Solar Eclipse 2017 @ PLU
On August 21st, 2017 the Moon passed between the Earth and the Sun creating an amazing celestial display visible across the United States. Although our corner of Washington did not experience a total solar eclipse, it came close with about 94% of the Sun being blocked by the Moon. The PLU Physics Department invited the community to view the eclipse on campus. An estimated attendance of over 1,000 accepted the invitation to join in the fun!
The morning began in the Anderson University Center with a presentation on the eclipse by Physics Professor Sean O’Neill who explained how and why eclipses happen. He also discussed how to safely view and photograph the solar eclipse.
After the presentation, all were invited to join others of the PLU and surrounding community in PLU’s Red Square where around 9:08am the silhouette of the Moon began to creep across the Sun. At close to 10:20am the maximum eclipse took place. While the Sun wasn’t completely blocked in our area, we experienced the maximum phase of the eclipse, with 94% of the Sun shaded by the Moon. By 11:38am the eclipse was complete and the Moon crossed the Sun. Solar Eclipse Success!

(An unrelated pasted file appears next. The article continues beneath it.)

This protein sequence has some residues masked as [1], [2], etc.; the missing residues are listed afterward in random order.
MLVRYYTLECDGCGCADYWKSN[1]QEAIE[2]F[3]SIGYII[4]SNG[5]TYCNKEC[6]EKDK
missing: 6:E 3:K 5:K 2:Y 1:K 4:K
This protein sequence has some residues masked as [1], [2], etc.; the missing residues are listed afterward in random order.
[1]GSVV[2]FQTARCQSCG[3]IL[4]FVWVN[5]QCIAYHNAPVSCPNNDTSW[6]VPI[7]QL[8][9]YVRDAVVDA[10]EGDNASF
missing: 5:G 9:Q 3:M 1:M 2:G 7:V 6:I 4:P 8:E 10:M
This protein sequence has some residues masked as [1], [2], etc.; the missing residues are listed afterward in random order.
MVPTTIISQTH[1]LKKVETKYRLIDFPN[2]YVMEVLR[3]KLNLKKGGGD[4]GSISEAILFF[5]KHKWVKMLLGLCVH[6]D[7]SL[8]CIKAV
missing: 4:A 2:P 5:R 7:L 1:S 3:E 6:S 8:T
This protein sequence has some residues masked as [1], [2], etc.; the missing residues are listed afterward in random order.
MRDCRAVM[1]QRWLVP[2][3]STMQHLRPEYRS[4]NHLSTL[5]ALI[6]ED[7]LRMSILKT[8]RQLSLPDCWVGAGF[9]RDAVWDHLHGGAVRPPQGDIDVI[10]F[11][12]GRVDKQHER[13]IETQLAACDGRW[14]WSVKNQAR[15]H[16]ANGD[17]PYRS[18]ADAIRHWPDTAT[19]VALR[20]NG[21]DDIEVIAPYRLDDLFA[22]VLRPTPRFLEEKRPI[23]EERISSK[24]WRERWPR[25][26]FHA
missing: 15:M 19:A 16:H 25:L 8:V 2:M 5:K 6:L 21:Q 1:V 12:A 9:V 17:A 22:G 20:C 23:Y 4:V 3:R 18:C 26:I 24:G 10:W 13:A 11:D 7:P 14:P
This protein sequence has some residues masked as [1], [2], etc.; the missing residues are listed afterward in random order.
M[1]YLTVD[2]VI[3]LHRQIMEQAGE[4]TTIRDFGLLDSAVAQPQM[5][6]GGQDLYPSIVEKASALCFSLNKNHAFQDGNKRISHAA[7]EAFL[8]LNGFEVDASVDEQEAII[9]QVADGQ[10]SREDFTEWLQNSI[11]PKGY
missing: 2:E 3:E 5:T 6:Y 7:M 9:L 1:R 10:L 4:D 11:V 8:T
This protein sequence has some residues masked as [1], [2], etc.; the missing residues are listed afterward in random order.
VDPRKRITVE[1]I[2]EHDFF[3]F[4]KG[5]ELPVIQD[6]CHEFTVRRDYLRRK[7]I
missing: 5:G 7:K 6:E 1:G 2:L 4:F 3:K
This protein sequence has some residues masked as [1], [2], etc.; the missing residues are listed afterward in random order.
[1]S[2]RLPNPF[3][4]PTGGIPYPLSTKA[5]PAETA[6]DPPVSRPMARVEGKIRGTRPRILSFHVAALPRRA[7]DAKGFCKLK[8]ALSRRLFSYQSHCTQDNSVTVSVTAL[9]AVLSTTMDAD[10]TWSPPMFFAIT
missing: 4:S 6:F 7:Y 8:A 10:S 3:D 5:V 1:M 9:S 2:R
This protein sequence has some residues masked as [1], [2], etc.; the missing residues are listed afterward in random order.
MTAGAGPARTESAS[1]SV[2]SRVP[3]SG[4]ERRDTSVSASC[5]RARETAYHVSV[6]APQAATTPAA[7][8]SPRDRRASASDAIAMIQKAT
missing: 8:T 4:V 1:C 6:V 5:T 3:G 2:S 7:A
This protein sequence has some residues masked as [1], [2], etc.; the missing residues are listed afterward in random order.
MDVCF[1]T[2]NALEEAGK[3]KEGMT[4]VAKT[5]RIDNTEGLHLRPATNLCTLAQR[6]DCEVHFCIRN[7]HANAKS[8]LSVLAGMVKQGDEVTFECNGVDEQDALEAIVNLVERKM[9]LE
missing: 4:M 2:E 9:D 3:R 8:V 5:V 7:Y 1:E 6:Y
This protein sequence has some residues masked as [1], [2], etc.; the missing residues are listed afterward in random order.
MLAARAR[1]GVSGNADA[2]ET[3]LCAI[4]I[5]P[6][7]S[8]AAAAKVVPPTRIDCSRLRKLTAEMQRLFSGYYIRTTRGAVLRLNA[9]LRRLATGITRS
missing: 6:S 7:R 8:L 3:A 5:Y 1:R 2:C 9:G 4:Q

PLU Department of Physics in coordination with Obee Credit Union provided eclipse glasses to the first 250 parties. Some of the viewing opportunities included access to the Physics Departments Sunspotter, portable telescope, and Pinhole Projectors. There were also expert students and professors available to answer questions.
In addition to safely viewing this amazing event those present were invited to participate in activities and crafts in order to learn more about the Moon and Solar System. Participants enjoyed activities such as:
- having their face painted with a Sun, Moon, or star;
- exploring the mysterious properties of Moon mud and Moon sand;
- learning about the phases of the Moon using Oreos (and snacking on some too!);
- taking fun picture memories at our photo booth for a space selfie with Sun, Moon, and outer space props;
- enjoying a sing-along with members of PLUtonic Acappella – PLU’s premier men’s a cappella group in a “Total Eclipse of the Heart”; and
- participating in NASA’s nationwide science experiment by downloading the GLOBE Observer app on their smart devices.
*Special thanks to Alice Few and the Tacoma Astronomical Society for addressing the Jazz Under the Stars concerts, which built up a lot of anticipation for the event and graciously sharing their stock of eclipse glasses with us. The eclipse glasses made available to attendees were generously underwritten by Obee Credit Union. Enormous thanks also to James Collins of Obee Credit Union.